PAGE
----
Islamabad court dismisses bail petitions of PTI leaders Qureshi, Umar, Qaiser in May 9 cases

Published June 20, 2023
PTI leaders Shah Mahmood Qureshi and Asad Umar leave a Islamabad court after their bail plea was dismissed in a case pertaining to May 9 vandalism on Tuesday. — DawnNewsTV
PTI leaders Shah Mahmood Qureshi and Asad Umar leave a Islamabad court after their bail plea was dismissed in a case pertaining to May 9 vandalism on Tuesday. — DawnNewsTV

An Islamabad district and sessions court dismissed the bail petitions of PTI leaders Shah Mahmood Qureshi, Asad Umar and Asad Qaiser on Tuesday in two separate cases related to May 9 vandalism.

Television footage showed Qureshi and Umar hurriedly walking towards a vehicle and leaving the court after the judgement was announced.

None of the three leaders has been arrested yet, but another suspect, Khan Bahadur, has been taken into custody.

Hearing of Umar, Qureshi’s pleas

Judge Tahir Abbasi Supra took up the bail pleas of Umar and Qureshi today, along with that of another suspect, Khan Bahadur, all three of whom were booked a case registered at Islamabad’s Tarnol police station on the complaint of Sub-Inspector Murtaza Qamar.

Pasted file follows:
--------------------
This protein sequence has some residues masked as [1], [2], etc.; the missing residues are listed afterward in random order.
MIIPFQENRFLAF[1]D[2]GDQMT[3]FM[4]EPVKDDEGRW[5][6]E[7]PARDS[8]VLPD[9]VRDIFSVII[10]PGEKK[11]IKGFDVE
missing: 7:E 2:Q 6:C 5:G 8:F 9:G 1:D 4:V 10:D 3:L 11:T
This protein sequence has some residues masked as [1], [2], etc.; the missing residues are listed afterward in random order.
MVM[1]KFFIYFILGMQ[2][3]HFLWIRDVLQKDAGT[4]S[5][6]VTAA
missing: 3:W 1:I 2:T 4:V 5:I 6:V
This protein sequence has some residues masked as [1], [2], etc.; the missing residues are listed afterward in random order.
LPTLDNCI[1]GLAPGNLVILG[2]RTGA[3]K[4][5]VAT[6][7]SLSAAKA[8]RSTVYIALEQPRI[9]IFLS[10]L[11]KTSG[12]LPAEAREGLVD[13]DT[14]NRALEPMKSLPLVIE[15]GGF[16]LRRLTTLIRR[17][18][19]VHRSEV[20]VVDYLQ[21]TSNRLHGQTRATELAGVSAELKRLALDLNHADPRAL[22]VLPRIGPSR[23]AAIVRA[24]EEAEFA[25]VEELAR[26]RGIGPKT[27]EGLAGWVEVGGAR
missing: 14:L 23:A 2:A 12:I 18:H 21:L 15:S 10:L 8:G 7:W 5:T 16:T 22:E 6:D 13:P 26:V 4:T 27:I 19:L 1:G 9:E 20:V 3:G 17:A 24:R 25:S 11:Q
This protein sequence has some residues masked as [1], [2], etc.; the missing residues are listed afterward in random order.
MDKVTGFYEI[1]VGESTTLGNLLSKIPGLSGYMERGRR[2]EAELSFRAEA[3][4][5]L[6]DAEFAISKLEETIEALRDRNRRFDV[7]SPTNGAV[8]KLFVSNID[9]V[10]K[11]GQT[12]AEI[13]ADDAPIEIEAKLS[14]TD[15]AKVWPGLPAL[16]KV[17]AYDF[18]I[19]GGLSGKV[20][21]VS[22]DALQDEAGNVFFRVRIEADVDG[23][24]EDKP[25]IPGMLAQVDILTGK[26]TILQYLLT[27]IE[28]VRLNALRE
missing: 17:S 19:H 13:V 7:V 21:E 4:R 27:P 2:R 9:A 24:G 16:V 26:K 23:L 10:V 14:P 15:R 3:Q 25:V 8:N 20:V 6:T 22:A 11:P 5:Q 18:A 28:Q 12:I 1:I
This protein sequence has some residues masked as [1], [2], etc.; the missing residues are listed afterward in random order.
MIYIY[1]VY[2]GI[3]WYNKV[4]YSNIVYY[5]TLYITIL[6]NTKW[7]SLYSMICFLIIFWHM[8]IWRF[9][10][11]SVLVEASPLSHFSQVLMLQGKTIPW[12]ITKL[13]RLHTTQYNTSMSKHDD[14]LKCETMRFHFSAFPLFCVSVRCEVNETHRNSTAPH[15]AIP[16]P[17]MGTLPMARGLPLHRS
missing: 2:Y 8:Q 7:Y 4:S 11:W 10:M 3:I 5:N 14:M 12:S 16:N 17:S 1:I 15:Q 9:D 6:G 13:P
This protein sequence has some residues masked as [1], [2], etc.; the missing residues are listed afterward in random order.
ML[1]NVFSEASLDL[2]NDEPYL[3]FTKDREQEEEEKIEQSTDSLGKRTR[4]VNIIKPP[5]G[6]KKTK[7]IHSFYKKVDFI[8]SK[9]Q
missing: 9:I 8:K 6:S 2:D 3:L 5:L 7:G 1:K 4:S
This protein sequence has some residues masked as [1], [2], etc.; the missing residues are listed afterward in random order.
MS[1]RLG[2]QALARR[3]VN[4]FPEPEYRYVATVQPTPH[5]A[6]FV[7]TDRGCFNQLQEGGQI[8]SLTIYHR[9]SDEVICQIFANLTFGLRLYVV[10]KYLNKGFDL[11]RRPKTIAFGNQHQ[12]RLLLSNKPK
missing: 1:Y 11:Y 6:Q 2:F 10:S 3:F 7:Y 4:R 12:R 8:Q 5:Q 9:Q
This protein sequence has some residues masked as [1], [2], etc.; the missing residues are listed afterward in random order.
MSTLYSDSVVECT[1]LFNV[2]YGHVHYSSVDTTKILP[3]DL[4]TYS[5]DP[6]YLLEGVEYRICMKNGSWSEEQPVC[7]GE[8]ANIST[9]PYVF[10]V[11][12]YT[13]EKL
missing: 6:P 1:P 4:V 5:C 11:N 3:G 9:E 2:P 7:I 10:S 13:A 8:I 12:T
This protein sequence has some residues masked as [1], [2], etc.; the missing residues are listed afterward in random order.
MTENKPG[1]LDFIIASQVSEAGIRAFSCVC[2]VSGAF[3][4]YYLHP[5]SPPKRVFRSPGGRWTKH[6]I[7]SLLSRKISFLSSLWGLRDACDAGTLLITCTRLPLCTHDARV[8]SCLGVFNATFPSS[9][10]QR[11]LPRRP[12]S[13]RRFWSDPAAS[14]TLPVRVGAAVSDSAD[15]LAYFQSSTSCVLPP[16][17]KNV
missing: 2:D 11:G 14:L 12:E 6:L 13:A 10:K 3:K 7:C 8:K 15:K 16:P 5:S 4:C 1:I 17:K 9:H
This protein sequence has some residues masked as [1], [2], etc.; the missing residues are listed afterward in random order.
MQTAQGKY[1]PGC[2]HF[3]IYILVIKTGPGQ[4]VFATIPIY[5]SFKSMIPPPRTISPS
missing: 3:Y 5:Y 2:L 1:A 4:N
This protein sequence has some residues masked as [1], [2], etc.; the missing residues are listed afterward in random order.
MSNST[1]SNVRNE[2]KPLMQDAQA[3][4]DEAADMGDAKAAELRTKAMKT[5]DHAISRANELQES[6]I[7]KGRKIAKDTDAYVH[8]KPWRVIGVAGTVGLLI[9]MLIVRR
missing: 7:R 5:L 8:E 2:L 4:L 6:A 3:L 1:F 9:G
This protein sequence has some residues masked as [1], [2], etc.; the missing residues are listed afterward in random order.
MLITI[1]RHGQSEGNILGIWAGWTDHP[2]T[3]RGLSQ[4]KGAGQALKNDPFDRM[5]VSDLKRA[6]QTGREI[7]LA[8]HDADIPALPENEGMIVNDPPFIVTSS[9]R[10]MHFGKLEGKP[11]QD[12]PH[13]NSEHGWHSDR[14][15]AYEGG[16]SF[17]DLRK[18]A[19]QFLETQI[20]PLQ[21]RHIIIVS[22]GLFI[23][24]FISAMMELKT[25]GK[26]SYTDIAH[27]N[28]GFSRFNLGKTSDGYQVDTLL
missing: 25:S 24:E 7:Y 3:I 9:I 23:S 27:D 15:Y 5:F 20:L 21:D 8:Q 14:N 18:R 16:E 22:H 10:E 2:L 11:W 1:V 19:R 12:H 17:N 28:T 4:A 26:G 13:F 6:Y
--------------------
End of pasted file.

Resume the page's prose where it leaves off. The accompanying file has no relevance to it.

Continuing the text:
The case was registered under Sections 353 (assault or criminal force to deter a public servant from the discharge of his duty), 341 (punishment for wrongful restraint), 382 (theft after preparation made for causing death, hurt or restraint in order to the committing of the theft), 440 (mischief committed after preparation for causing death or hurt), 506 (punishment for criminal intimidation), 109 (punishment of abetment if the act abetted is committed in consequence and where no express provision is made for its punishment), 148 (rioting while armed with a deadly weapon), 149 (every member of an unlawful assembly guilty of an offence committed in prosecution of a common object), 186 (obstructing public servants in discharge of public functions), 188 (disobedience to order duly promulgated by public servant) and 123-A (condemnation of the creation of the state and advocacy of abolition of its sovereignty) of the Pakistan Penal Code (PPC).

During the hearing, the court order said, the counsel for the petitioners argued that his clients were “innocent” and “falsely involved” in this case on the “basis of a concocted story”.

He contended that the case against them was a result of “mala fide” and an “ulterior motive on part of the complainant and police”.

The case against them “is one of further probe and inquiry”, the counsel insisted, adding that the offences against their clients did not fall under the prohibitory clause of Section 497 (when bail may be taken in cases of non-bailable offence) of the Code of Criminal Procedure (CrPC).

On these grounds, he prayed the court to accept the bail pleas so that ad-interim pre-arrest bail already granted to their clients may be confirmed.

Public Prosecutor Zahid Asif Chaudhry, contested the counsel’s arguments and sought the dismissal of bail pleas, the court order said.

After hearing arguments of both sides, the court reserved the judgement on the pleas, following which Umar enquired when the ruling would be issued.

To that, judge Supra replied the judgement would be announced at 3pm.